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davidc1
Beginner
92 Views

Small mess up with Sandy Bridge?

On the Intel IDF Fall 2010 San Franscisco presentation titled Intel Next Generation Microarchitecture Codename Sandy Bridge: New Processor Innovations, it clearly states that ADC throughput was doubled compared to previous generation processors:

"ADC(Add with Carry) throughput doubled"

These two results show the opposite, the ADC throughput is halved compared to Clarkdale.

Clarkdale: http://www.freeweb.hu/instlatx64/GenuineIntel0020652_Clarkdale_InstLatX64.txt
Sandy Bridge: http://www.freeweb.hu/instlatx64/GenuineIntel00206A7_SandyBridge_InstLatX64.txt

So what happened guys? The only explanation I could come up is something screwed up since then and launch.

Add to that:
-No proper 23.976 support in the 6 series chipsets
-Increased L2 cache latency
-Increased instruction latency
-Messy Linux support and drivers
-Poor OpenGL support in both Linux and Windows

On the Anandtech article, they mention the reason they couldn't fit 23.976 support on the 6 series chipsets is because they had to comply with the Tick Tock schedule. The CPU is no doubt still impressive, but it seems along the way, you guys screwed up.
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3 Replies
maratyszcza
Beginner
92 Views

The Everest dumps you refer to actually indicate not usual throughput (how many independent instructions can be executed in 1 clock cycle), but Reciprocal Throughput (how many clock does it take to execute an instruction in a stream of independent instructions). Consequently, as Sandy Bridge has Reciprocal Throughtput for ADC reduced from 2 clocks to 1, it can execute ADC every clock cycle, while Nehalem could only execute ADC every other clock.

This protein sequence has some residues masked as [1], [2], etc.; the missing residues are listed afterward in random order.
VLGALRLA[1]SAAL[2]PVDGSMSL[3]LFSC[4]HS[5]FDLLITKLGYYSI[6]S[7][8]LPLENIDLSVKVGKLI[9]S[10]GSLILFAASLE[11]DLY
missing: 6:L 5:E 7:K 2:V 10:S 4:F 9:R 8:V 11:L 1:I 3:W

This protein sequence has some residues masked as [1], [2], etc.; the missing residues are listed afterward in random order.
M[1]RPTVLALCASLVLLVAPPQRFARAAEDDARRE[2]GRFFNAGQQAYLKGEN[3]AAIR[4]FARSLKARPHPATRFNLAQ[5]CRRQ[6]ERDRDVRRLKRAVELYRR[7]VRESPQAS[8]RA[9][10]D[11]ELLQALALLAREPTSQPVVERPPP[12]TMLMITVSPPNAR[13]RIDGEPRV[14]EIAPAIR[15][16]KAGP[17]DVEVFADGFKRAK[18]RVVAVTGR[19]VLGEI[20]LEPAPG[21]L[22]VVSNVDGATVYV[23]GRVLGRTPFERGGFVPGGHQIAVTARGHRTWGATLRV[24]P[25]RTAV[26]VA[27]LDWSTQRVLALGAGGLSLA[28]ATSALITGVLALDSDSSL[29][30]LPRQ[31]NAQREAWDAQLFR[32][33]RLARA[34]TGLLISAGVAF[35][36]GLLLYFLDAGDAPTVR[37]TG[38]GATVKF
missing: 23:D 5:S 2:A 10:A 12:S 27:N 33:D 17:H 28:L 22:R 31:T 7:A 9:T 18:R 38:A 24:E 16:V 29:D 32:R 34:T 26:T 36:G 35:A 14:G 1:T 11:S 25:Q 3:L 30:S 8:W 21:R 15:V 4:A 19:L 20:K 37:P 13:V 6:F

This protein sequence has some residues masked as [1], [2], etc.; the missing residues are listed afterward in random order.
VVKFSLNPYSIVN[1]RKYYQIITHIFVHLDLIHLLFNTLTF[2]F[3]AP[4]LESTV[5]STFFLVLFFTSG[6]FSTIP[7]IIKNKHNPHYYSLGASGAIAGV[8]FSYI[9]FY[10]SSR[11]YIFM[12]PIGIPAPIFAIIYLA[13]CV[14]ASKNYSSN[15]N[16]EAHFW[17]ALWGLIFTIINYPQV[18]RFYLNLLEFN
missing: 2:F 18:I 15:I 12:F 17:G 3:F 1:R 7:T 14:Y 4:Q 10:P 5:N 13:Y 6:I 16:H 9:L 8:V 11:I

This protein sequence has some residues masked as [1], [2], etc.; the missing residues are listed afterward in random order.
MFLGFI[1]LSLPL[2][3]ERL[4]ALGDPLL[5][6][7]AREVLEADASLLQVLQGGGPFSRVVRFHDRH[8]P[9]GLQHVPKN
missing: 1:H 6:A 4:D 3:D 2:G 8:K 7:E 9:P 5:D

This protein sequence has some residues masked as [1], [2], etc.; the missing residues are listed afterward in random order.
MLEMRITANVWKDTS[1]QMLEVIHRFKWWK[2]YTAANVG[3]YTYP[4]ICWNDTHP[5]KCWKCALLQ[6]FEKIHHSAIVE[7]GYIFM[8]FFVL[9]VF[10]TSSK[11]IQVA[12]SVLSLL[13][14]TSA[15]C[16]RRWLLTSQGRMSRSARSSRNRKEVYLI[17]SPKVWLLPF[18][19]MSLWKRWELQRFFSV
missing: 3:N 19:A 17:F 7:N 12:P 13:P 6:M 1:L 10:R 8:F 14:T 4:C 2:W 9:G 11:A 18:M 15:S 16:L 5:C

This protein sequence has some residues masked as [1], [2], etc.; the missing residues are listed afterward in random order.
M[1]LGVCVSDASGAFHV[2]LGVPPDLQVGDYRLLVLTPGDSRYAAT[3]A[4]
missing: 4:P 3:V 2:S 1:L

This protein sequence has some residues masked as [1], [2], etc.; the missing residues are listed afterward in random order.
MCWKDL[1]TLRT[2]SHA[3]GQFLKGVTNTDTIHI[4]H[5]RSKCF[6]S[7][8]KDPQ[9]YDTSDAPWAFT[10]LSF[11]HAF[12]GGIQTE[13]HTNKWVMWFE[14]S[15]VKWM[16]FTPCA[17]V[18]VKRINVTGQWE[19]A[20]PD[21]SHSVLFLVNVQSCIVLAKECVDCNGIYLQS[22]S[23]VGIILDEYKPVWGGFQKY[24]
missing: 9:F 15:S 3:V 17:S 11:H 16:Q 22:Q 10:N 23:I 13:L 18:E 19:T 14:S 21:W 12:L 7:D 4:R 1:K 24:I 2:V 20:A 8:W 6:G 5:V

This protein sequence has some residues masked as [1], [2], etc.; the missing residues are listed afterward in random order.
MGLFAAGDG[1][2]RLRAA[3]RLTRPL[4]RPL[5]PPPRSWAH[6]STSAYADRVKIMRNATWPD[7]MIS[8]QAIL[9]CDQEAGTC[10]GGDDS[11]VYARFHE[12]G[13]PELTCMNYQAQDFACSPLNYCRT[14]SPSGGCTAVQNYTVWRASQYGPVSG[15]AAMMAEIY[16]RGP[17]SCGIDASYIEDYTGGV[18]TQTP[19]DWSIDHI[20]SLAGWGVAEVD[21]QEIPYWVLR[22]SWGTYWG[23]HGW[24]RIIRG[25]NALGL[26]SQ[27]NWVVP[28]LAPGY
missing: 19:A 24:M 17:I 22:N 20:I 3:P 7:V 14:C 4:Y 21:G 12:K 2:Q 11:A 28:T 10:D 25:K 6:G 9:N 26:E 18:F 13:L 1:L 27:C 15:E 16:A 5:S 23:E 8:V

capens__nicolas
New Contributor I
92 Views

Quoting davidc1
-Increased L2 cache latency
-Increased instruction latency


That's hardly relevant. You have to look at the whole picture. Sandy Bridge is significantly faster and power efficient.

Note that L3 cache latency went down considerably. Increasing L2 cache latency by a bit must have been a compromise which resulted in a better balance between all of the parameters. Increasing the instruction latency probably allowed them to use relatively slower but more power efficient transistors. Overall it's still a win on all fronts.

Let me put it this way: If a racecar became faster by replacing the engine with a much lighter one with slightly less power, would you consider that "screwing up"? Only external parameters matter in the end.

davidc1
Beginner
92 Views

You are right about this one, I got them confused. I still don't think many will disagree it wasn't the most smoothest launch though.
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